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Sony widens its horizons with new full-frame Zeiss lens

Sony 16-35mm lens
The new 16-35mm lens expands Sony's range of full-frame offerings
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Sony has introduced a new lens for its range of E-Mount full-frame cameras in the shape of a 16-35mm f/4 FE Zeiss lens.

The new lens is designed to complement the existing 24-70 and 70-200mm zoom lenses which are available for Sony's E-mount full-frame bodies including the A7, the A7R and the A7S.

You can also use the lens with the APS-C sensor cameras in Sony's range, but a crop factor of 1.5x will be applied giving an equivalent focal length of 24-52.5mm, making it a good choice as a walk around lens.

The lens design features five aspherical lens elements, including one large AA (advanced aspherical) element and three ED glass elements. This is to help achieve sharp corner-to-corner resolution and sharpness while keeping distortion and aberration to a minimum.

Contrast

It also features T* coating on optical surfaces in order to minimise ghosting and flare while boosting contrast, clarity and depth for landscapes and strongly backlit scenes.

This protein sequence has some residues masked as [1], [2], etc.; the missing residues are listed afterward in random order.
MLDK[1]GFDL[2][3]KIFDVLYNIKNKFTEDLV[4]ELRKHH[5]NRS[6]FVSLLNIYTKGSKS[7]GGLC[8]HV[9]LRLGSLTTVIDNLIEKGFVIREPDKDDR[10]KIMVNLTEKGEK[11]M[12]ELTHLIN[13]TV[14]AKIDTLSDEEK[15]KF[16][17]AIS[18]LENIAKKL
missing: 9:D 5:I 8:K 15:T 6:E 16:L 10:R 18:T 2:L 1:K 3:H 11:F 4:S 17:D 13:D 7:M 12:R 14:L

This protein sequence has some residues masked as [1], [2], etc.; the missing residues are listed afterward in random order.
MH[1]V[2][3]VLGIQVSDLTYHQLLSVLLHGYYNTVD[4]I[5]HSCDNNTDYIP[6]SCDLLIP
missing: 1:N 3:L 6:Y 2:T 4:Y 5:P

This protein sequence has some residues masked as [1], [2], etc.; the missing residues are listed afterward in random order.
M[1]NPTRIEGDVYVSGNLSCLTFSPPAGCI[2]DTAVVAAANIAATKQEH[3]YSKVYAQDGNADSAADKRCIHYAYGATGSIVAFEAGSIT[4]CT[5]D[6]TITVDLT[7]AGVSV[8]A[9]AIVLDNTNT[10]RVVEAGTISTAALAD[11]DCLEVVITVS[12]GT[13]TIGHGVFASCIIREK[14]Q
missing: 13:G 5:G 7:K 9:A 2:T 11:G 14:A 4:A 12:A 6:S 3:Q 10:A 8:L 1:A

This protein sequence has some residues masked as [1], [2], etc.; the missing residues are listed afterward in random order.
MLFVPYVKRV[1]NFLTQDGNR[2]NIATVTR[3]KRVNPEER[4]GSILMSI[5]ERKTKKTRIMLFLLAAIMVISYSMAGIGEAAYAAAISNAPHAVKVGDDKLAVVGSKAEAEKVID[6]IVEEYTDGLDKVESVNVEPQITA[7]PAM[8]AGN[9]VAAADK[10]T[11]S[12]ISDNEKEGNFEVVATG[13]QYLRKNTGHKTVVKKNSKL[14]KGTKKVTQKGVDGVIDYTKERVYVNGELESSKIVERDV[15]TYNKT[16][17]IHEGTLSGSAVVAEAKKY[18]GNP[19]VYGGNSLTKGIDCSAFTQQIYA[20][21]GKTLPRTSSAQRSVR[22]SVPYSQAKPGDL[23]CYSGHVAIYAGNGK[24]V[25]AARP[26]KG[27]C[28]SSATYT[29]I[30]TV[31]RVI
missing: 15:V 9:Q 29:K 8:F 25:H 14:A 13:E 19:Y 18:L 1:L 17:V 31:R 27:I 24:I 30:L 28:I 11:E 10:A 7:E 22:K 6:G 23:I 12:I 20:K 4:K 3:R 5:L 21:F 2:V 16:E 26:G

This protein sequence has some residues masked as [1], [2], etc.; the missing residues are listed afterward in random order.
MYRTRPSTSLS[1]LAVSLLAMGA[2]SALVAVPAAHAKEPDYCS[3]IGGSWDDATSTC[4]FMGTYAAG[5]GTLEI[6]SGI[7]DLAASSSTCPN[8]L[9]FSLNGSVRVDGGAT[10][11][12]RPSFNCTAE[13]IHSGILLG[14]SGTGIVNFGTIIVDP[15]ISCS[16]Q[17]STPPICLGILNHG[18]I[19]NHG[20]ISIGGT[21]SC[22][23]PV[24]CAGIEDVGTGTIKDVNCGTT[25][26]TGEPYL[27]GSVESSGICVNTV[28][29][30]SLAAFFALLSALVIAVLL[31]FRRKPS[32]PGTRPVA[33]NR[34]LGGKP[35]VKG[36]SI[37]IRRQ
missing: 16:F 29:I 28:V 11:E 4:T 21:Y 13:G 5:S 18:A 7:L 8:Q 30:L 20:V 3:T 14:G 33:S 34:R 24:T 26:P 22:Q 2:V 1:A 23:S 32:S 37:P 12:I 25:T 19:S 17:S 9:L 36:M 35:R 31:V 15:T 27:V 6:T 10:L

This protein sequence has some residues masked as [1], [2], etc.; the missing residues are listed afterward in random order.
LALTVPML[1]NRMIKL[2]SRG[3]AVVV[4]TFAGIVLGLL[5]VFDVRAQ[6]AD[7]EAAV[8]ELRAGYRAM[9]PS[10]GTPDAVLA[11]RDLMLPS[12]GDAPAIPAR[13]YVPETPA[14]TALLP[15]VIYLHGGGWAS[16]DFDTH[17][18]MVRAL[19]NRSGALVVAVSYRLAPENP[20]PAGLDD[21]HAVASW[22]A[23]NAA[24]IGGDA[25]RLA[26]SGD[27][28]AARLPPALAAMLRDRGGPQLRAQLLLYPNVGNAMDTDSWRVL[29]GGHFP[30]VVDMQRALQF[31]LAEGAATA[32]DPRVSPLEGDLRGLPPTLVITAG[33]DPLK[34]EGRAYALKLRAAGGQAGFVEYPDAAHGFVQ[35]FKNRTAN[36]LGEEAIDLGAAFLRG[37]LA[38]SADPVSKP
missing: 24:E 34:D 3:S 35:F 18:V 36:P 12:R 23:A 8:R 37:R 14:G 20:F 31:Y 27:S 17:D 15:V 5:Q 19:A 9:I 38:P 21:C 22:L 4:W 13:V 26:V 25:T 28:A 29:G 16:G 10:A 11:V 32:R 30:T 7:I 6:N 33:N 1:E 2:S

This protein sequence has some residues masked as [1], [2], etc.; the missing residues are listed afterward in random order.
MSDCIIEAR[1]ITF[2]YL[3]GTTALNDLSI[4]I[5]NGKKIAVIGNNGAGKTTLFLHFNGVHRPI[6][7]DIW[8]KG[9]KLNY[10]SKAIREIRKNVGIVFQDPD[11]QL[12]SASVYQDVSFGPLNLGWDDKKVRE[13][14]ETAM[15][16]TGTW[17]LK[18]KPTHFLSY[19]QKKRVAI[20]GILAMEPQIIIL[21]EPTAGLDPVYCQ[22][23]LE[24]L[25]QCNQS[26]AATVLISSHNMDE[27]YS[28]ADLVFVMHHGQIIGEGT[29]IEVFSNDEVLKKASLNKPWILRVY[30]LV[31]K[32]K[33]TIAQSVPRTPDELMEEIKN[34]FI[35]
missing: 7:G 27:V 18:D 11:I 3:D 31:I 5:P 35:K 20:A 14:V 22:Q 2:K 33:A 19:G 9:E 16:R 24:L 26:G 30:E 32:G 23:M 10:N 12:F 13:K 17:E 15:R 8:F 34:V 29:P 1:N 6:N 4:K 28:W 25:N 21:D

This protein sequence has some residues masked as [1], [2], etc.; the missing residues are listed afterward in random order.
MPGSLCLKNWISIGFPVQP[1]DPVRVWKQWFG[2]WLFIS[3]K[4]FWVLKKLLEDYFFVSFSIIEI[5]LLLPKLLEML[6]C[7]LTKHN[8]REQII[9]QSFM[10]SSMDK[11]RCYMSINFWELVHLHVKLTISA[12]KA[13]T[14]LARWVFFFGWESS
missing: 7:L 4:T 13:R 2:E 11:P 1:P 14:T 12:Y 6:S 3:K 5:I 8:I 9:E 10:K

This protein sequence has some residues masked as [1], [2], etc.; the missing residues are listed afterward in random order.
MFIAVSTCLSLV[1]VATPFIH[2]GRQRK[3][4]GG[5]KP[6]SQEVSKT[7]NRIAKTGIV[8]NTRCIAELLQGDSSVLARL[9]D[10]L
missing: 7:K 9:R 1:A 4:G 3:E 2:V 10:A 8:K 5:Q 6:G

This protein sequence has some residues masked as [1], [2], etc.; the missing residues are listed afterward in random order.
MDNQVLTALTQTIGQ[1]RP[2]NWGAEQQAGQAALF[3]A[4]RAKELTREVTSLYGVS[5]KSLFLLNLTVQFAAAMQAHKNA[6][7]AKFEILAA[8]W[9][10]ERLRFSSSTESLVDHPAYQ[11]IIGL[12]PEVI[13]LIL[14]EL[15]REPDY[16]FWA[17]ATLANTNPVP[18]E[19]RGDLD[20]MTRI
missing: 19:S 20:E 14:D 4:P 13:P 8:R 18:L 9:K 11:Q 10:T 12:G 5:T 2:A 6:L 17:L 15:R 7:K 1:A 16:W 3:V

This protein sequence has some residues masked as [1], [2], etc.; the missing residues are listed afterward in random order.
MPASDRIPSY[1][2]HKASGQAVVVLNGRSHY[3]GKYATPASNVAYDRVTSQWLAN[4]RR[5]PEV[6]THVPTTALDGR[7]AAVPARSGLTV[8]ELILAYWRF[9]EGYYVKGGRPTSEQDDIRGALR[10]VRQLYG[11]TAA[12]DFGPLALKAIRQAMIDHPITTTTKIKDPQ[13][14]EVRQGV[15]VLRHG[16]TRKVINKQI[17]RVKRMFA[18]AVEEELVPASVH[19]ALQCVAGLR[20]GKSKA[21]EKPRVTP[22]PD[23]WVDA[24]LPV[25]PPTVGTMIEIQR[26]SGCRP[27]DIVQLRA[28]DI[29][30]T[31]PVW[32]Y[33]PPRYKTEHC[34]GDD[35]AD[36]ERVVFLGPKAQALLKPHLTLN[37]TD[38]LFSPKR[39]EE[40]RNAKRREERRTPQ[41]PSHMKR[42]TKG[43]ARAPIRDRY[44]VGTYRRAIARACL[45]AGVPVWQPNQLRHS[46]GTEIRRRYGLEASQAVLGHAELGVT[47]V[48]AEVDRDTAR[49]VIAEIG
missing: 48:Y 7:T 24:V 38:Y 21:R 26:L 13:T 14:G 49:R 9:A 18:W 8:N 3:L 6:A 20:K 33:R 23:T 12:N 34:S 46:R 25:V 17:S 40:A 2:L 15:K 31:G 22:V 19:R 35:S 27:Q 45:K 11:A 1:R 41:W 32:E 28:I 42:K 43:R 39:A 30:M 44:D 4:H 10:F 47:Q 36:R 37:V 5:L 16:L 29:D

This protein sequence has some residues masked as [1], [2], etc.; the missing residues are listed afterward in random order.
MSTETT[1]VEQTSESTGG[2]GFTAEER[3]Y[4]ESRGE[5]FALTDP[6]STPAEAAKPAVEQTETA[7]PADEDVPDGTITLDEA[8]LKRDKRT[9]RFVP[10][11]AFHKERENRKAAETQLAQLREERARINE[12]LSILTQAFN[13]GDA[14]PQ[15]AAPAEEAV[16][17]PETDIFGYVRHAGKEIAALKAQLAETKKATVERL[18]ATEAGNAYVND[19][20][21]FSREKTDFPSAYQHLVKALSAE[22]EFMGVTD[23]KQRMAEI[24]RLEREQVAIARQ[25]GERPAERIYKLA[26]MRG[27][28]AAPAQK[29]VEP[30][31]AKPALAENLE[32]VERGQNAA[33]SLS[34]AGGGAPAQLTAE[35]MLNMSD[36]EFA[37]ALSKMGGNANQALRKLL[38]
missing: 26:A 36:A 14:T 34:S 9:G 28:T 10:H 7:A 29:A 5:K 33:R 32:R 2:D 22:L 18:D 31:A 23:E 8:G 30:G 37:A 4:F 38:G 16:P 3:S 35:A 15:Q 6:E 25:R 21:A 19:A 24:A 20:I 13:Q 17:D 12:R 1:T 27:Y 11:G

Throughout the focal length, the lens features a constant f/4 maximum aperture, while it also features optical steady shot in-lens image stabilisation to assist with low light shooting without needing to boost the ISO setting.

The lens is also dust and moisture resistant, just like the A7 range of cameras.

The Sony 16-35mm f/4 FE Zeiss lens price has yet to be confirmed, but it will be available to buy from November.

Amy has been writing about cameras, photography and associated tech since 2009. Amy was once part of the photography testing team for Future Publishing working across TechRadar, Digital Camera, PhotoPlus, N Photo and Photography Week. For her photography, she has won awards and has been exhibited. She often partakes in unusual projects - including one intense year where she used a different camera every single day. Amy is currently the Features Editor at Amateur Photographer magazine, and in her increasingly little spare time works across a number of high-profile publications including Wired, Stuff, Digital Camera World, Expert Reviews, and just a little off-tangent, PetsRadar.